AN analysis of the prevalence and severity of breaches of codes of conduct in the pharmaceutical industry in the UK and Sweden prompted me to review data in Australia.
The PLOS Medicine analysis of complaints, complainants and rulings regarding drug promotion in the UK and Sweden between 2004 and 2012 revealed the discrepancy between the ethical standards codified in industry codes of conduct and the actual conduct of the industry.
For comparison, I reviewed data from annual reports of the Medicines Australia Code of Conduct.
The PLOS Medicine paper revealed that over the 9-year study period, Swedish authorities received 952 complaints of which 56% were in breach of the country’s rules on medicines promotion. In the UK there were 933 complaints with 64% in breach. The corresponding data for Australia for the same period is 362 complaints with 53% in breach of the rules.
In Sweden 47% of complaints came from active monitoring by self-regulatory bodies compared with 0.2% in the UK. In Australia the figure is 27%.
Economic sanctions and costs imposed on companies averaged A$660 000 a year in Sweden, A$1.114 million in the UK and $740 000 in Australia.
Serious violations of codes were judged to have occurred in 19% and 17% of complaint determinations in Sweden and the UK, respectively. My analysis showed that, here, 6% were considered serious by Medicines Australia.
All the data showed a decline in the number of complaints received over recent years but there is no way of knowing if this represents a real improvement in compliance, complainant fatigue or changing monitoring strategies.
There are many problems with studies that make country comparisons, particularly because no standard denominator exists. Sweden, the UK and Australia each have different systems of code coverage, complaint handling, breach recording, promotion monitoring, sanctions for violations and different populations. For example, the Swedish data relates to the promotion of prescription and over-the-counter drugs whereas in the UK and Australia data apply only to prescription drugs.
There are also marked differences in the source of complaints. In the UK many more complaints come from health professionals and individuals than in Sweden or Australia.
All these self-regulatory bodies perform some form of monitoring but this varies as to what is assessed and what is reported.
Code violations detected by the Medicines Australia monitoring committee were not reported publicly until 2008 when, stimulated by the Australian Competition and Consumer Commission (ACCC), educational events were scrutinised for the first time. This resulted in an all-time high of 83 complaints received in 2007‒2008.
However, none of the three countries’ self-regulatory bodies appear to monitor the behaviour of pharmaceutical representatives, which account for around half of the industry’s promotional spend and have been found to be problematic.
Economic sanctions and the costs reported also differ between countries. In Australia, fines imposed are publicised but not the cost of corrective advertising or letters to doctors. The average fine imposed by Medicines Australia between 2009 and 2013 was $44 000, with the maximum fine at $200 000.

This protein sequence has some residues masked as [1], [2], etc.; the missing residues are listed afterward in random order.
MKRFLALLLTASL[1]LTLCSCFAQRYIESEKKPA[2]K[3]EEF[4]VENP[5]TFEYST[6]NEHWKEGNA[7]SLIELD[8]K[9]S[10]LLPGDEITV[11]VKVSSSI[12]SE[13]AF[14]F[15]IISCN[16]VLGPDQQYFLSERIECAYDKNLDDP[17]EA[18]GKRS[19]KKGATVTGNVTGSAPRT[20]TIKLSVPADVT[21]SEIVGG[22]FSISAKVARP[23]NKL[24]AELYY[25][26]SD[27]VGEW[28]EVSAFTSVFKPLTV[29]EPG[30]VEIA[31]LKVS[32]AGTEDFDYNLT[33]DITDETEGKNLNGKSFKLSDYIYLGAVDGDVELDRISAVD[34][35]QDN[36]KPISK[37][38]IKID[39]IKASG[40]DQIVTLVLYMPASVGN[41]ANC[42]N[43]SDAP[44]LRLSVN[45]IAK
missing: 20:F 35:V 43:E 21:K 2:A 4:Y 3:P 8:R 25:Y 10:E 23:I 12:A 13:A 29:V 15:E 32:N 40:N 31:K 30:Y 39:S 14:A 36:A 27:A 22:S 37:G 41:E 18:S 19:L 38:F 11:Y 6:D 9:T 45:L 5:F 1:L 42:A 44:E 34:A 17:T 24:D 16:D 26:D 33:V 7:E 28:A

The economic sanctions imposed in all counties represent a very small fraction of the sales of the product promoted, let alone the annual sales revenue of the companies concerned, and are particularly small when compared with the fines imposed by US Department of Justice.
Yet, even in the US, the large fines have not deterred repeated violations.
In an industry trying to maximise sales there must be a temptation to stretch or cross code boundaries. The number of complaints reported to authorities is likely to underestimate unethical behaviour, especially given the limitations of monitoring and lack of support for internal whistleblowers.
Ongoing egregious conduct by some sections of the pharmaceutical industry highlights the need for more policies to improve corporate behaviour.
In Australia, the ACCC has demanded improvements in the Medicines Australia code, imposing a condition on the latest code to ensure all transfers of value between industry and health care practitioners are publicly reported. Ironically, other industry associations such as the Generic Medicines Industry Association and the Australian Self Medication Industry have opted out of ACCC code authorisation and thus are not subject to imposed conditions.
Other policies suggested include monitoring the interaction between drug representatives and medical practitioners, more substantial fines for severe code breaches, greater encouragement of internal whistleblowers and, as implemented in Italy, requiring companies to contribute a percentage of promotional expenditure to fund independent research.
All ideas worth serious consideration but, given the current Australian Government’s focus on deregulation, it seems unlikely such policies will be implemented in the near future. Meanwhile, a “No Advertising Please” campaign encourages individual action.
Dr Ken Harvey is adjunct associate professor in the School of Public Health and Preventive Medicine, Monash University. He represented the Consumer Health Forum on the previous government’s Working Group on Promotion of Therapeutic Products and Medicines Australia’s Transparency Working Group and Code Review Panel.
Dr Harvey’s analysis is available on request to email@example.com.